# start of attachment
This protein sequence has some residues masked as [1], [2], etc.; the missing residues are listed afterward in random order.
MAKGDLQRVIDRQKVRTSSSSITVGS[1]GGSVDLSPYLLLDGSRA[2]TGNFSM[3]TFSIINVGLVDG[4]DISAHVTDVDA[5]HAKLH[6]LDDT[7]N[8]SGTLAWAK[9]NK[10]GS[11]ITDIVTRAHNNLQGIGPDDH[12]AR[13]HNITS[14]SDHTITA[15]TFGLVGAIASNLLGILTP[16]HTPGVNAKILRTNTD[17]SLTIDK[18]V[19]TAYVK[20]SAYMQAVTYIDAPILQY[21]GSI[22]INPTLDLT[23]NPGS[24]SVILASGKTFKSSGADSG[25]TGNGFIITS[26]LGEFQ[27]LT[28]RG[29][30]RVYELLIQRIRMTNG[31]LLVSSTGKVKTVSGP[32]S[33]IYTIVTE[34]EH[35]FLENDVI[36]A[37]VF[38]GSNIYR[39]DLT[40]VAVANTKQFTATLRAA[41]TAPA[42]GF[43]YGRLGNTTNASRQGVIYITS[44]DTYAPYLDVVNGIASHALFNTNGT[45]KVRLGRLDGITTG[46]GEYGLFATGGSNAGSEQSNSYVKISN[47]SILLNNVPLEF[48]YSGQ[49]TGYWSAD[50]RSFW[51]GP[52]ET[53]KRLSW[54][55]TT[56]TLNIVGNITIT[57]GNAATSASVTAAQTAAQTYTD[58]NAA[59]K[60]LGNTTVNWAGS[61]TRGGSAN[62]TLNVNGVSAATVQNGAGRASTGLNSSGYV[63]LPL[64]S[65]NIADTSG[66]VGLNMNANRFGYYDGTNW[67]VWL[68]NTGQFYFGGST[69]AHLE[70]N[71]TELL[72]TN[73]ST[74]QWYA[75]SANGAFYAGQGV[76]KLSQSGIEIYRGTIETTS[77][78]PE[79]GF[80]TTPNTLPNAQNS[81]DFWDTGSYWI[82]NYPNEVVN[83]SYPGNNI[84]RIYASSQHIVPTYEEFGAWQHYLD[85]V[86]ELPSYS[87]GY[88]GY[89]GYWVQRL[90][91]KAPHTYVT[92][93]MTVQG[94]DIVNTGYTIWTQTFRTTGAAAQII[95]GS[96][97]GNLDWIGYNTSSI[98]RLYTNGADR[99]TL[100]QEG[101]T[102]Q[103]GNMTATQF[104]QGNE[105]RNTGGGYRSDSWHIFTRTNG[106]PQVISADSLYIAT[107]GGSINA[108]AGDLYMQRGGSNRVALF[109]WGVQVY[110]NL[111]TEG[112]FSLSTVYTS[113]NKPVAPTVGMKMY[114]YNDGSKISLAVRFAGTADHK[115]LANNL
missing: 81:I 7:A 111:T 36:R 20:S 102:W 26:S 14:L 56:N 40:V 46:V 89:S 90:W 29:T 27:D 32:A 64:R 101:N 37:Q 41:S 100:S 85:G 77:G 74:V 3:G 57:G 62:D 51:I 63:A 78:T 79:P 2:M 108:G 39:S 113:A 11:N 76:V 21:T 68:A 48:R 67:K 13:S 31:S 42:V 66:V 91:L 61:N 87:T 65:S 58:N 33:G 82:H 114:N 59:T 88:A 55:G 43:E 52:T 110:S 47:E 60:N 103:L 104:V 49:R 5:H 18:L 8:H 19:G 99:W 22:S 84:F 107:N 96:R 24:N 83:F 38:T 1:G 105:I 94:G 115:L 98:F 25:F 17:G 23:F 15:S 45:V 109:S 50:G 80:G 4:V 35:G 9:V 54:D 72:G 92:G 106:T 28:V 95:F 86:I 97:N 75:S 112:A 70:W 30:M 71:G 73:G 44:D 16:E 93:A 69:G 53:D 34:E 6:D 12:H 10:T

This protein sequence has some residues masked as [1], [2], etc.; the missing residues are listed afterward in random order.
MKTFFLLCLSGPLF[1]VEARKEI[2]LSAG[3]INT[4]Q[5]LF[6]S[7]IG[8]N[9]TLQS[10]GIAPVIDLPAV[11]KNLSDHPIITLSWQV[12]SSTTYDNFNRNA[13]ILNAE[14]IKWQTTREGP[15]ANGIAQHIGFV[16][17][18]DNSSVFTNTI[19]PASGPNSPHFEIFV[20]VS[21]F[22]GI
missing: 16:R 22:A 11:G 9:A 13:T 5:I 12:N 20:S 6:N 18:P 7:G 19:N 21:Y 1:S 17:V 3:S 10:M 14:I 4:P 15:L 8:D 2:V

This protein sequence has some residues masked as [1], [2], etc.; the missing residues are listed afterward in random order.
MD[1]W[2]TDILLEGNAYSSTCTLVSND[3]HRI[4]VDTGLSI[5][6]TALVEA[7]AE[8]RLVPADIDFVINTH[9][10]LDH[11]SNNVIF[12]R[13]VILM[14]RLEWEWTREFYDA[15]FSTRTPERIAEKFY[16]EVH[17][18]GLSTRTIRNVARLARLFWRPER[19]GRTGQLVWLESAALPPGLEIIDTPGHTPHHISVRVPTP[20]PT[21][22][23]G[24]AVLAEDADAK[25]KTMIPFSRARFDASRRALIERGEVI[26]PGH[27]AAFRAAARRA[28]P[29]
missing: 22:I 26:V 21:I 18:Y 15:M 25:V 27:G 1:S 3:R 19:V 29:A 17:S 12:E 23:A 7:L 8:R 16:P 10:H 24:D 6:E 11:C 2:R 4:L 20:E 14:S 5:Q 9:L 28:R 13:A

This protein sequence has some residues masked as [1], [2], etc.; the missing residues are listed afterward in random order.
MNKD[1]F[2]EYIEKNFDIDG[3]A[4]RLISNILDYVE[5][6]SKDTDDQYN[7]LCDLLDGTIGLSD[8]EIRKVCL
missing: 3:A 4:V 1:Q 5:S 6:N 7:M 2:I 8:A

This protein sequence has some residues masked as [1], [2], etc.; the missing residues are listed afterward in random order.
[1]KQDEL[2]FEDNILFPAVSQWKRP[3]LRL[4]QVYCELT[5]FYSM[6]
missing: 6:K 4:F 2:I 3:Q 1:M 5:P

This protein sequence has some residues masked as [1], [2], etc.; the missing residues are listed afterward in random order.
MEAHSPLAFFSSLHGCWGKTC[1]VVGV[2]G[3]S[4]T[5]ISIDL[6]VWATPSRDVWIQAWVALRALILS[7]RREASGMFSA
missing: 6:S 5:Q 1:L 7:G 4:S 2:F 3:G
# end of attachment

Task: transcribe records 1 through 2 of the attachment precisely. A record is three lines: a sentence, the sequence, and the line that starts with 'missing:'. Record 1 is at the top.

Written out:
This protein sequence has some residues masked as [1], [2], etc.; the missing residues are listed afterward in random order.
MAKGDLQRVIDRQKVRTSSSSITVGS[1]GGSVDLSPYLLLDGSRA[2]TGNFSM[3]TFSIINVGLVDG[4]DISAHVTDVDA[5]HAKLH[6]LDDT[7]N[8]SGTLAWAK[9]NK[10]GS[11]ITDIVTRAHNNLQGIGPDDH[12]AR[13]HNITS[14]SDHTITA[15]TFGLVGAIASNLLGILTP[16]HTPGVNAKILRTNTD[17]SLTIDK[18]V[19]TAYVK[20]SAYMQAVTYIDAPILQY[21]GSI[22]INPTLDLT[23]NPGS[24]SVILASGKTFKSSGADSG[25]TGNGFIITS[26]LGEFQ[27]LT[28]RG[29][30]RVYELLIQRIRMTNG[31]LLVSSTGKVKTVSGP[32]S[33]IYTIVTE[34]EH[35]FLENDVI[36]A[37]VF[38]GSNIYR[39]DLT[40]VAVANTKQFTATLRAA[41]TAPA[42]GF[43]YGRLGNTTNASRQGVIYITS[44]DTYAPYLDVVNGIASHALFNTNGT[45]KVRLGRLDGITTG[46]GEYGLFATGGSNAGSEQSNSYVKISN[47]SILLNNVPLEF[48]YSGQ[49]TGYWSAD[50]RSFW[51]GP[52]ET[53]KRLSW[54][55]TT[56]TLNIVGNITIT[57]GNAATSASVTAAQTAAQTYTD[58]NAA[59]K[60]LGNTTVNWAGS[61]TRGGSAN[62]TLNVNGVSAATVQNGAGRASTGLNSSGYV[63]LPL[64]S[65]NIADTSG[66]VGLNMNANRFGYYDGTNW[67]VWL[68]NTGQFYFGGST[69]AHLE[70]N[71]TELL[72]TN[73]ST[74]QWYA[75]SANGAFYAGQGV[76]KLSQSGIEIYRGTIETTS[77][78]PE[79]GF[80]TTPNTLPNAQNS[81]DFWDTGSYWI[82]NYPNEVVN[83]SYPGNNI[84]RIYASSQHIVPTYEEFGAWQHYLD[85]V[86]ELPSYS[87]GY[88]GY[89]GYWVQRL[90][91]KAPHTYVT[92][93]MTVQG[94]DIVNTGYTIWTQTFRTTGAAAQII[95]GS[96][97]GNLDWIGYNTSSI[98]RLYTNGADR[99]TL[100]QEG[101]T[102]Q[103]GNMTATQF[104]QGNE[105]RNTGGGYRSDSWHIFTRTNG[106]PQVISADSLYIAT[107]GGSINA[108]AGDLYMQRGGSNRVALF[109]WGVQVY[110]NL[111]TEG[112]FSLSTVYTS[113]NKPVAPTVGMKMY[114]YNDGSKISLAVRFAGTADHK[115]LANNL
missing: 81:I 7:A 111:T 36:R 20:S 102:W 26:S 14:L 56:N 40:V 46:V 89:S 90:W 29:T 27:D 32:A 64:R 101:N 37:Q 41:S 100:S 85:G 77:G 74:V 3:G 57:G 62:D 51:I 63:A 78:T 79:P 2:M 108:G 39:S 113:A 11:N 76:V 21:T 68:A 48:R 67:K 13:S 31:S 42:V 66:V 91:L 61:N 87:T 65:S 58:N 33:G 82:H 114:N 59:T 88:A 55:G 43:E 52:T 110:S 47:E 60:N 103:L 104:V 49:R 5:H 18:L 8:H 19:G 99:W 22:S 84:F 107:N 96:R 24:N 83:F 38:T 1:G 105:I 94:G 115:L 98:F 25:F 17:G 23:F 15:S 45:V 109:S 50:G 80:G 4:V 35:G 9:V 54:D 72:G 92:G 106:T 28:V 95:F 86:I 97:N 75:S 112:A 70:W 30:M 71:G 73:G 44:D 16:E 93:A 69:G 53:D 34:E 6:D 12:H 10:T

This protein sequence has some residues masked as [1], [2], etc.; the missing residues are listed afterward in random order.
MKTFFLLCLSGPLF[1]VEARKEI[2]LSAG[3]INT[4]Q[5]LF[6]S[7]IG[8]N[9]TLQS[10]GIAPVIDLPAV[11]KNLSDHPIITLSWQV[12]SSTTYDNFNRNA[13]ILNAE[14]IKWQTTREGP[15]ANGIAQHIGFV[16][17][18]DNSSVFTNTI[19]PASGPNSPHFEIFV[20]VS[21]F[22]GI
missing: 16:R 22:A 11:G 9:A 13:T 5:I 12:N 20:S 6:N 18:P 7:G 19:N 21:Y 1:S 17:V 3:S 10:M 14:I 4:P 15:L 8:D 2:V